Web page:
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Thursday 22 August 2019

Ireland pipped as Team GB bags honours at Nations' Cup

UK riders take top spot in event for first time since 2013

Tara Gogarty Forde (3), from Leixlip, Co Kildare, at the RDS. Photo: Steve Humphreys
Tara Gogarty Forde (3), from Leixlip, Co Kildare, at the RDS. Photo: Steve Humphreys
Sorcha O'Connor

Sorcha O'Connor

Team Great Britain carried off the Aga Khan Trophy for the first time in six years after yesterday's Nations' Cup at the Dublin Horse Show.

Finishing with just one time fault, it was the UK's first win of the prestigious event since 2013 and their 27th victory of all time in the competition.

Ireland finished third, while Italy claimed second place.

Cian O'Connor was the first to go from Team Ireland on PSG Final. Paul O'Shea rode Skara Glen's Machu Picchu while Corkman Shane Sweetnam rode Chaqui Z.

Darragh Kenny from Offaly - who ranks 13th in the world - was on Important De Muze.

And although Limerick man O'Shea achieved a "double clear" - the only one of the Irish riders to do so - there was no beating the on-form British team.

The winning team was appropriately made up of two women and two men - Emily Moffitt, who is just 21, Holly Smith, Ben Maher and Scott Brash - as this week celebrated 100 years since women began show-jumping at the Dublin Horse Show.

"We got a good team together with a good spirit and I felt like it could happen this week - and it did," said their chef d'equipe, Di Lampard.

Meanwhile Ireland's chef d'equipe, Rodrigo Pessoa, commended the strength of the victors.

"Things didn't go our way but that is the way it is," he said.

"The British were very strong - third place isn't a disgrace but not what we were hoping for."

Each of the fences asked a question of the riders, according to assistant designer Frank Glynn.

"It has to be fair - there's no tricks. It has to be 76 seconds of concentration from the competitors," he said.

And even though the rain lashed down and a blustery wind blew, the bad weather couldn't dismantle the fences because they were pinned down and very heavy, he said.

There was also plenty of attention to detail in the themes of the fences.

Fence six incorporated the Tara Brooch while fence nine celebrated Irish literature, featuring names such as John McGahern and Sally Rooney beside Yeats, Heaney and Joyce.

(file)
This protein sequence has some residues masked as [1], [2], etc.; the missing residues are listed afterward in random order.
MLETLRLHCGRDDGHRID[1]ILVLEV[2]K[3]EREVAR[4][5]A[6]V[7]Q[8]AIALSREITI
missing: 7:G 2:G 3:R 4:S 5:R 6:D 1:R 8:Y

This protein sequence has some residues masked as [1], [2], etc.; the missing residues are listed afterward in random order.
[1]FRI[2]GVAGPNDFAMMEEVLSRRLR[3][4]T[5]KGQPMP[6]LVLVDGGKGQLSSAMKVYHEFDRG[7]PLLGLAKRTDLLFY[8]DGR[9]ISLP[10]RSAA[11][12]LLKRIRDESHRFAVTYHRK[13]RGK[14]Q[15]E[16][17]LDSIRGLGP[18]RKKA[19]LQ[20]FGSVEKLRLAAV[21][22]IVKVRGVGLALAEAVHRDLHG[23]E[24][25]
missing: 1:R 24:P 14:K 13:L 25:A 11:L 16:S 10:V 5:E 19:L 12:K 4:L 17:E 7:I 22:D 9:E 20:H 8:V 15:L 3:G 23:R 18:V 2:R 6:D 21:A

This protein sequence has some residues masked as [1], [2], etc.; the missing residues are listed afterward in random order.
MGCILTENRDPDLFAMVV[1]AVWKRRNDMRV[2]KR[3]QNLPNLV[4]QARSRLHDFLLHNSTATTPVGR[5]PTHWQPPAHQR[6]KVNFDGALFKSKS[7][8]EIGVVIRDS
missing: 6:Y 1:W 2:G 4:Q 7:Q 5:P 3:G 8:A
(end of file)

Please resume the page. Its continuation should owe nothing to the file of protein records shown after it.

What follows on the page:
Red 'sold-out' signs were stuck to the doors of the RDS from first thing yesterday as the crowds rolled in for the main event of the week.

Horse fan Amelia Flynn (10) had been lucky enough to get tickets in advance and attended with her mum and grandmother, Ann and Nuala Tomany. Amelia was also one of the hundreds of young fans who were hoping to meet the equine world's biggest social media star Esme Higgs yesterday. The 18-year-old from Brighton garners 10 million views online every month between her YouTube channel 'This Esme' and her Instagram account.

A queue as long as the one for Ladies' Day entries formed early in the day for a meet and greet with the internet sensation, whose videos touch on everything from horse welfare to jumping fences with her Irish ponies Casper and Mickey.

In the line was Zara O'Connell (10), who had an early start from Belfast to meet her idol.

"I broke my wrist and I couldn't ride my horse so I watched her videos instead," she said.

Zara's mum Liz said the family had originally intended to attend the show on Thursday but when they learned Esme would be in attendance yesterday, their booking was swiftly changed.

Meanwhile, something of a warm-up act ahead of the Nations' Cup in the main arena was equine artist Santi Serra. Riding bareback, the Spaniard commanded three horses, who stood on their hind legs and performed intricate dance movements in sequence.

Irish Independent

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